Glycogenesis or Glycogen Synthesis:
The glycogenesis requires energy that is supplied by Uridine Tri-Phosphate (UTP). glucokinase or hexokinase first phosphorylate the free glucose to form glucose-6 phosphate which will be then converted to glucose-1 phosphate by the phosphoglucomutase. The UTP glucose-1 phosphate catalyzes the activation of glucose in which the glucose-1 phosphate and UTP react to form UDP glucose.
The protein, glycogen catalyzes the attachment of UDP glucose, itself in the glycogen synthesis. Glycogenin contains a tyrosine residue in each subunit that will serve as an attachment point for the glucose further glucose molecules will be then added to the reducing end of the previous glucose molecule in order to form a chain of nearly eight glucose molecules. By adding glucose through α-1, 4 glycosidic linkages the glycogen synthase then extends.
The branching catalyzed by amyloid 1- 4 to 1- 6 transglucosidases is called as the glycogen branching enzyme. A fragment of 6- 7 glucose molecules gets transferred from the glycogen branching enzyme from the end of a chain to the C6 of a glucose molecule that is situated further inside of the glucose molecule and forms α-1, 6 glycosidic linkages.
Glycogenolysis or Glycogen Breakdown:
The glucose will be detached from glycogen through the glycogen phosphorylase which will eliminate one molecule of glucose from the non-reducing end by yielding glucose-1 phosphate. The glycogen breakdown that generates glucose- 1 phosphate is converted to glucose- 6 phosphates and this is the process that requires the enzyme phosphoglucomutase.
Phosphoglucomutase will transfer a phosphate group from a phosphorylated serine residue within the active site to C6 of glucose- 1 phosphate and it will be attached to the serine within the phosphoglucomutase and then the glucose- 6 phosphates will be released.
Glycogen phosphorylase will not be able to cut glucose from branch points, so the debranching will require 1- 6 glucosidase, glycogen debranching enzyme (GDE) or 4- αglucanotransferase which will have glucosidase activities and glucosyltransferase. Nearly four residues from a branch point, the glycogen phosphorylase will be unable to remove the glucose residues.
The GDE will cut the final three residues of the branch and it will attach them to C4 of a glucose molecule at the end of another branch and then eliminate the final α- 1- 6 linked glucose deposit from the branch point.
Glycogen and Diet:
The food is taken, and the activities done can influence the production of glycogen and the way the body will function. With a low- carb diet, the primary source for glucose synthesis i.e. the carbohydrate will be suddenly restricted.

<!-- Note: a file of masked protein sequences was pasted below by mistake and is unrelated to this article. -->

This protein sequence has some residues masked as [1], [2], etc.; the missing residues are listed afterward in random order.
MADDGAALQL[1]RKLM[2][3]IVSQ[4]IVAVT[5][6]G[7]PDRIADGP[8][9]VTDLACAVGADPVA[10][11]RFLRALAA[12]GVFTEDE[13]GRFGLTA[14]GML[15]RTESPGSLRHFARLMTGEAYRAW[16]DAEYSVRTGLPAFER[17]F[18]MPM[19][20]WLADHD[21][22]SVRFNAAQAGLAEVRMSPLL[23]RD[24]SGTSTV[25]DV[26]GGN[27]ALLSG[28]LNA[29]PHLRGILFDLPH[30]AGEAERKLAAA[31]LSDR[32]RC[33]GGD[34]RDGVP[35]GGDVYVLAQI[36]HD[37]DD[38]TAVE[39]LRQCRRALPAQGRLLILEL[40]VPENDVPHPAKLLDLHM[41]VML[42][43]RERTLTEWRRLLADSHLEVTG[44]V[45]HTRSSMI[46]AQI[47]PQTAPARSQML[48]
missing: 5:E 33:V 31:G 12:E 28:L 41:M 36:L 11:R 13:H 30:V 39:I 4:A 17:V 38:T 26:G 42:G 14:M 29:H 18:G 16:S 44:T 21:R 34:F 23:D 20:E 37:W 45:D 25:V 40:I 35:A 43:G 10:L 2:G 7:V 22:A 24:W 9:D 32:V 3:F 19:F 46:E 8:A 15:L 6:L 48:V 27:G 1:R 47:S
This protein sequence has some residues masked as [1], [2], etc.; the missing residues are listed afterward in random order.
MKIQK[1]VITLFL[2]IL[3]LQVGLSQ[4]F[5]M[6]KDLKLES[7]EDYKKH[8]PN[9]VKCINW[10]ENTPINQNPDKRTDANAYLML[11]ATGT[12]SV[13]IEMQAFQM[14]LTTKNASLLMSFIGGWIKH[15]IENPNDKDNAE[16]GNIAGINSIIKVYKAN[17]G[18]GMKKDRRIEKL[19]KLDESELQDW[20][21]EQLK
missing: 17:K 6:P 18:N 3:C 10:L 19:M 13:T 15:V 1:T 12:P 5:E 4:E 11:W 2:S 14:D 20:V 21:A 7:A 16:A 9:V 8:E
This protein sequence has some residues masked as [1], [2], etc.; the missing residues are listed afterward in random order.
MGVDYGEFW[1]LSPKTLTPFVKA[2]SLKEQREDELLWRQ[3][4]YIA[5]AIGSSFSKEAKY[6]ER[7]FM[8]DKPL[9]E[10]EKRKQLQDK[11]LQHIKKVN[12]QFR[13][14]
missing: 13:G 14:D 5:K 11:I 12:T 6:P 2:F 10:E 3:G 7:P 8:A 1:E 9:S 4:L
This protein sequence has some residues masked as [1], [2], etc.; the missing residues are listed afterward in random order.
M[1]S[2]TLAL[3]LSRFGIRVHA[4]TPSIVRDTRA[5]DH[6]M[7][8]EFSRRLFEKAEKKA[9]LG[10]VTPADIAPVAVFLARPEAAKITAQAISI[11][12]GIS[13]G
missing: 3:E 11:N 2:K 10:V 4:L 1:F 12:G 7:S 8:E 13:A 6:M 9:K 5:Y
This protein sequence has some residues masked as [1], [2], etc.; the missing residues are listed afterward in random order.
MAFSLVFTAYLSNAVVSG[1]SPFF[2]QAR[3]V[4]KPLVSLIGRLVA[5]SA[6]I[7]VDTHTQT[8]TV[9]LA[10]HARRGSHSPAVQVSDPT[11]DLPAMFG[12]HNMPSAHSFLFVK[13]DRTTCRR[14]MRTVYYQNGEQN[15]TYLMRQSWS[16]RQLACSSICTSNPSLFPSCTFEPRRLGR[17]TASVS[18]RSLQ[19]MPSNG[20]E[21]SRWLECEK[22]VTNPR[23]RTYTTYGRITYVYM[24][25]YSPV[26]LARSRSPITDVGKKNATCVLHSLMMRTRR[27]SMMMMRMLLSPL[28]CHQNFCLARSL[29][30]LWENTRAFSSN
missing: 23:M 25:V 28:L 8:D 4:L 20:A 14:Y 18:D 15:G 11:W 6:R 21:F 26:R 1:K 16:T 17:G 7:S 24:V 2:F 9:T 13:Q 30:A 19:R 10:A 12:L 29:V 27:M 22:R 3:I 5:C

During the start of a low- carb diet, the glycogen stores will be severely depleted which will result in symptoms of mental dullness and fatigue. Then when the body starts to adjust and renew its glycogen stored then the body will return to the normal stage. Any weight loss effort can trigger this effect to some extent.
At the starting of a low- carb diet, the body will experience a huge drop in weight which will plateau and may even increase after a period of time. This is mainly because of the glycogen which will be composed mainly of water that will be 3- 4 times the weight of glucose itself.
The rapid depletion of glycogen at the beginning of the diet will trigger the rapid loss of water weight. Then, when the glycogen stores are renewed, the water weight returns causing weight loss to halt. It is necessary to keep in mind that this is caused by the temporary gain in water weight and not the fat and the fat loss can continue in spite of this short-term plateau effect.
During exercise, the body undergoes glycogen depletion and most of the glycogen will be depleted from the muscle. So while doing exercise, the persons can use carbohydrate loading which means the consumption of large amounts of carbohydrates in order to increase the capacity for the storage of glycogen. Glycogen is different from the hormone glucagon and it also plays an important role in carbohydrate metabolism and blood glucose control.
How Glycogen is used:
At any time, there will be nearly 4 grams of glucose in the blood. When the level declines, either because of missing any meals or during exercise when the glucose is burnt the insulin level will drop. During this, an enzyme called glycogen phosphorylase will break the glycogen separately in order to supply glucose to the body when it needs.
For the next 8- 12 hours, the glucose derived from the liver glycogen will be the main source of energy for the body. Out of all the body organs, the brain will use more than half of the blood glucose during inactivity and nearly 20% of it during an average day.